Association of the KCNJ5 gene with Tourette Syndrome and Attention-Deficit/Hyperactivity Disorder

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  • The copyright line for this article was changed on 18 March after original online publication.

Abstract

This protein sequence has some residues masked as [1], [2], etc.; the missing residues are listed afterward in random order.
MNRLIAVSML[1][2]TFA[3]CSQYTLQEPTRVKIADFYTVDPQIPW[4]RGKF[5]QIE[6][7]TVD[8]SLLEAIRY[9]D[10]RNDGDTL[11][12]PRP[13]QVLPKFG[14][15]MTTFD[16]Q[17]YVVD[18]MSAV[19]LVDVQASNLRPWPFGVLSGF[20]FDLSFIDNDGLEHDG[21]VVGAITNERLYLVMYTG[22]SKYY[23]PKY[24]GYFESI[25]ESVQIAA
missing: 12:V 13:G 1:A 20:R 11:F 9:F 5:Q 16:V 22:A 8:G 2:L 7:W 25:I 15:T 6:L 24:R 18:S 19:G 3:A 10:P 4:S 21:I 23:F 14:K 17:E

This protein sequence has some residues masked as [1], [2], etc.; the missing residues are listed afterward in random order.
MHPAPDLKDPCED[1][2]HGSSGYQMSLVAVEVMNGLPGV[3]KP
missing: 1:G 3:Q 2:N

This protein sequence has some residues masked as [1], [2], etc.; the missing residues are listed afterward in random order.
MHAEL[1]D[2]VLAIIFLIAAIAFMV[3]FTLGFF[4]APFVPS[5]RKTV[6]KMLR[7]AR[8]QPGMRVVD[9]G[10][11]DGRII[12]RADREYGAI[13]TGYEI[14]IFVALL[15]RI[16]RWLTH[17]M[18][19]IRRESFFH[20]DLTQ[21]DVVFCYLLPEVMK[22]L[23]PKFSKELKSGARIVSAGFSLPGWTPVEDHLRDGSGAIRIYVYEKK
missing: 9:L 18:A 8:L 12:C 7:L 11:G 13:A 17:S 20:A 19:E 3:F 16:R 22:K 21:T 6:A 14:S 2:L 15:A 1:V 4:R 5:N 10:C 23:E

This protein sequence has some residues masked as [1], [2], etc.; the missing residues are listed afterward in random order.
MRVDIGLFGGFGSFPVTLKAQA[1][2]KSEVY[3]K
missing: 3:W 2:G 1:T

Linkage and association of Tourette Syndrome (TS) and Attention-Deficit/Hyperactivity Disorder (ADHD) have previously been reported in the 11q24 chromosomal region. To identify the risk gene within the region we studied the potassium inwardly-rectifying channel J5 (KCNJ5) gene in a sample of 170 nuclear families with TS. We genotyped eight markers across the gene and observed biased transmission of haplotypes from parents to probands in this sample. We then tested these markers in an independent sample of 242 nuclear families with ADHD and found the same haplotype was significantly over transmitted to ADHD probands. Screening of the coding region of KCNJ5 in 48 probands with TS did not identify any variation that could explain the association of the haplotype. We also genotyped two microsatellite markers, one in the promoter and the other in the 3′ region and found no evidence for association for either marker for TS, however, we found significant evidence for association with the 3′ repeat and ADHD. A small gene (c11orf45) of unknown function lies within the first intron of KCNJ5 that is transcribed in the opposite orientation and this gene may regulate the expression of KCNJ5. We studied the correlation of the expression of KCNJ5 and the antisense transcript in brain tissues from control individuals and found that the antisense transcript and the short KCNJ5 isoform are co-expressed in three brain regions. The results of this study indicate that KCNJ5 is associated with TS and ADHD in our samples, however, the functional variant(s) remain to be identified.

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